In March 2015, she developed dysarthric speech and an MRI discovered progressive disease in the midbrain and right temporoparietal lobe, as well as enhancement within the posterior fossa, concerning for leptomeningeal disease. She, thus, underwent a 10-fraction course of hippocampal, sparing whole brain radiation therapy. She completed each course of SRS without treatment-related toxicity, a detriment to the quality of life, and remained neurologically intact until her final intracranial progression. Six months after receiving whole brain radiation therapy, she suffered a further progression of the disease and elected to pursue hospice care.
This case underscores the potential durable preservation of quality of life and disease control with the utilization of SRS in the treatment of a limited intracranial tumor burden. The patient underwent 12 SRS courses, targeting 14 lesions over eight years and remained functionally independent until systemic deterioration requiring hospice care. She tolerated each course of SRS without incident until eventually suffering progressive disease requiring WBRT.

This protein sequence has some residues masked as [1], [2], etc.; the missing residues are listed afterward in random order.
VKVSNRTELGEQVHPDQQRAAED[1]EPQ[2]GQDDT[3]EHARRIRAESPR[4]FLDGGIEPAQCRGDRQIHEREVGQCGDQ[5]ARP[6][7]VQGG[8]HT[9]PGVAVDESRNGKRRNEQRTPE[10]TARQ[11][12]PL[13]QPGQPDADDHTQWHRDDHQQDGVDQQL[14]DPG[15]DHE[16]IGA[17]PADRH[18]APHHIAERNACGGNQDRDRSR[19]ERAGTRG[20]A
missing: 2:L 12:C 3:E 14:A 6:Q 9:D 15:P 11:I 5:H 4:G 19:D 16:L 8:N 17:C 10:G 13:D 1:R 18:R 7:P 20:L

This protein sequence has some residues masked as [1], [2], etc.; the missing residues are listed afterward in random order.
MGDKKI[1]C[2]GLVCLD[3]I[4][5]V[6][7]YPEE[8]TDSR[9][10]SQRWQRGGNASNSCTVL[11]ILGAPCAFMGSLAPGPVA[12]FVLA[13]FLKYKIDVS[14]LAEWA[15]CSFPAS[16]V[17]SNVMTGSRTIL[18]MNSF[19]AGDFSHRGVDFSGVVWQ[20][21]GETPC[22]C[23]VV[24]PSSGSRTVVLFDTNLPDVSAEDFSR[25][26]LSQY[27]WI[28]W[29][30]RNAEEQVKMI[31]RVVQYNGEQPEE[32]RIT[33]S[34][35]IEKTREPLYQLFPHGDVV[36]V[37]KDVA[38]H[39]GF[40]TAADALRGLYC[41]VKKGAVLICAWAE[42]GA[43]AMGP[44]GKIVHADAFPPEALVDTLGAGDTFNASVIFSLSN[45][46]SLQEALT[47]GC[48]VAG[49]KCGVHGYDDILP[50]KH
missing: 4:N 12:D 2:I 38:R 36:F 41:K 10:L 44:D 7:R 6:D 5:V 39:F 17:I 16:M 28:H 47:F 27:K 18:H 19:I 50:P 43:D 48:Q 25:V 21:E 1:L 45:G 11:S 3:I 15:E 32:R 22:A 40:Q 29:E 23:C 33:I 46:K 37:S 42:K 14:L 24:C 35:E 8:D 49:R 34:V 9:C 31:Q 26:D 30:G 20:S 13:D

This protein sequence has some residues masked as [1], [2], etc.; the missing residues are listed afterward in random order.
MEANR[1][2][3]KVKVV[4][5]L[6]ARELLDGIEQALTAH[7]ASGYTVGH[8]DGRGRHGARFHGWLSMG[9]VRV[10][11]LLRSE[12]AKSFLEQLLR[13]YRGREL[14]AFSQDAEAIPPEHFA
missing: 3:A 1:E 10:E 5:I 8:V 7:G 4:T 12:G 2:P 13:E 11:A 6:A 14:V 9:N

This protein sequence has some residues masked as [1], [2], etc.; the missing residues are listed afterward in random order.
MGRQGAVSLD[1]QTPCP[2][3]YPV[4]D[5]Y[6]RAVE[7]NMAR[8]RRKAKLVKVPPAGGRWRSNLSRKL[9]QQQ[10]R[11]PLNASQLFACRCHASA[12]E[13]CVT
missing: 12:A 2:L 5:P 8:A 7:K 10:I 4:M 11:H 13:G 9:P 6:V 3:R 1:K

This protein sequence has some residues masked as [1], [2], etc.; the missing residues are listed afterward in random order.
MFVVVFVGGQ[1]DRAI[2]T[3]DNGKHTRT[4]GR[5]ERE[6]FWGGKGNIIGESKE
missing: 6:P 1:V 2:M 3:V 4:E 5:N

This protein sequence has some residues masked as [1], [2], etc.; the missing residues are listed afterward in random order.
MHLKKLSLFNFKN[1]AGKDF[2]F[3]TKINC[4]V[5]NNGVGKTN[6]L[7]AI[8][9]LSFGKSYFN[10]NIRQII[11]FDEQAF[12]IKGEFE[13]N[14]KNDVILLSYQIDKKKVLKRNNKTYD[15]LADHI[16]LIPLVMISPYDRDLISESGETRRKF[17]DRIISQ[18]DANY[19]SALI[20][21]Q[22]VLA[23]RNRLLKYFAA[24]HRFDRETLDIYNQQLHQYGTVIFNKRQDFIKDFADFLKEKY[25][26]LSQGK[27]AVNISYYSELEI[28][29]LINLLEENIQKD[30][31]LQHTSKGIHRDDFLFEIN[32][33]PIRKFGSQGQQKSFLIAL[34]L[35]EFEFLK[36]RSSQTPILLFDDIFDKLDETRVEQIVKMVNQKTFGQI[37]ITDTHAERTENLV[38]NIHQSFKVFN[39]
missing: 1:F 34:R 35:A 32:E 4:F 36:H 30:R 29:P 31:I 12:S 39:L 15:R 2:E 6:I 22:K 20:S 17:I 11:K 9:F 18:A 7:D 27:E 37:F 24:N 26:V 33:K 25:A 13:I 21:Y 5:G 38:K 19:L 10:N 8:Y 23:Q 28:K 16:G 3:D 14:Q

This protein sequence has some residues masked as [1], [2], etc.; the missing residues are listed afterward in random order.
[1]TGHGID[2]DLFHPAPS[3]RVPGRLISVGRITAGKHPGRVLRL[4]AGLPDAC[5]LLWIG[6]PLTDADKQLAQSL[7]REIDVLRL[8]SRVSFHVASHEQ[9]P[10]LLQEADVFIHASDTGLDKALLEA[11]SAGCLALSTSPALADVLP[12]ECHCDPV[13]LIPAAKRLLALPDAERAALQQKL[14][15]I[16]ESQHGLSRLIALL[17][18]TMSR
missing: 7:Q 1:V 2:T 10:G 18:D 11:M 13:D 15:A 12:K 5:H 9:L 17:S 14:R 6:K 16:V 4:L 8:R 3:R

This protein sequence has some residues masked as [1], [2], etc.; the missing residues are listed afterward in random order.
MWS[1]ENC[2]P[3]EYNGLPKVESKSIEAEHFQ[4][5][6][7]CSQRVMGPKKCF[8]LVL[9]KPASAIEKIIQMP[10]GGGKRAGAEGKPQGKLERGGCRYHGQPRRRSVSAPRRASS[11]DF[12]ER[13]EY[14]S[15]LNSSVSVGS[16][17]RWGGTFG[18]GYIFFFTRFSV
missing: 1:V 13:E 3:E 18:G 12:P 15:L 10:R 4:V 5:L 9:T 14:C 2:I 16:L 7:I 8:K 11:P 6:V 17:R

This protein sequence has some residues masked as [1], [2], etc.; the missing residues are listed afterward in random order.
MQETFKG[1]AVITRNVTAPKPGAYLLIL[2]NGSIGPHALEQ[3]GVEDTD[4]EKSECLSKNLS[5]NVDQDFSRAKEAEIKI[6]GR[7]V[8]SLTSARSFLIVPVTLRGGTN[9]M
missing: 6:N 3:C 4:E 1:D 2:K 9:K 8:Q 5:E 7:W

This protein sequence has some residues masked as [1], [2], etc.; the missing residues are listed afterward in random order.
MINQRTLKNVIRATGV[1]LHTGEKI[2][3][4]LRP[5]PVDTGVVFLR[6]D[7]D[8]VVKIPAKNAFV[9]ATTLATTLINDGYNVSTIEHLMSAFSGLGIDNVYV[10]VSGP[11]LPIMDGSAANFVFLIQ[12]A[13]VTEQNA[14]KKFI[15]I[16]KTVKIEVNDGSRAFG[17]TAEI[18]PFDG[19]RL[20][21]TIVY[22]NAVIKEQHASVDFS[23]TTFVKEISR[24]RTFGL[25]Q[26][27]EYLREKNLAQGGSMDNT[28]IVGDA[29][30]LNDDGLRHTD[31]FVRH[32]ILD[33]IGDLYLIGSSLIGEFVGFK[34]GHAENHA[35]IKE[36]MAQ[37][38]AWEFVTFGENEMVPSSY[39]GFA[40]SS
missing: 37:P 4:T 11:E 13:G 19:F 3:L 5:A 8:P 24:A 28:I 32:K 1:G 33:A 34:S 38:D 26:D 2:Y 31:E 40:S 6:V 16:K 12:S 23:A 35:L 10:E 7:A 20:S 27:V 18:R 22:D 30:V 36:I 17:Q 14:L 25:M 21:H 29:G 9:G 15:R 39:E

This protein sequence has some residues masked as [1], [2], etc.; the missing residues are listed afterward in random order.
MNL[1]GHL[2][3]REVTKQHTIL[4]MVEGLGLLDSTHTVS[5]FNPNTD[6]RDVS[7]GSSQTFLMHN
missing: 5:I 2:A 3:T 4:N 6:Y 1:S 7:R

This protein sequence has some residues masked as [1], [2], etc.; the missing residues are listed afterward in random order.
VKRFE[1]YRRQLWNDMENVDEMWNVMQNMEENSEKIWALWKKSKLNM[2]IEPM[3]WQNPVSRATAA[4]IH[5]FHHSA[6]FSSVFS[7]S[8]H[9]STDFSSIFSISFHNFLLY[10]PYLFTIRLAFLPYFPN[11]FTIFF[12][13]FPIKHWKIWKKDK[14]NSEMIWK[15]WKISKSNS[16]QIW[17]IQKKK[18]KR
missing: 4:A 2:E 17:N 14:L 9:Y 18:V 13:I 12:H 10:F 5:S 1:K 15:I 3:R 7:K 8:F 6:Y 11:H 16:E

Although generally very well-tolerated, the toxicity associated with SRS may include edema, seizures, and radionecrosis. RTOG 90-05 demonstrated an increased rate of neurotoxicity with increasing tumor diameter, likely secondary to increased normal tissue dose . This, in combination with the single-institution series, suggests that tumor volume, rather than the number of metastases, may serve as a better gauge of the outcome when considering SRS over WBRT . The paradigm of volume rather than the number of metastases is well highlighted in the presented case, with each new presentation of an intracranial disease being of limited volume and, thus, requiring minimal normal brain tissue treatment, likely contributing to the overall exceptional outcome . The total cumulative volume of disease/cavity treated by the prescription dose was 14.3 cc, yielding a low volume of normal brain tissue receiving greater than 12Gy.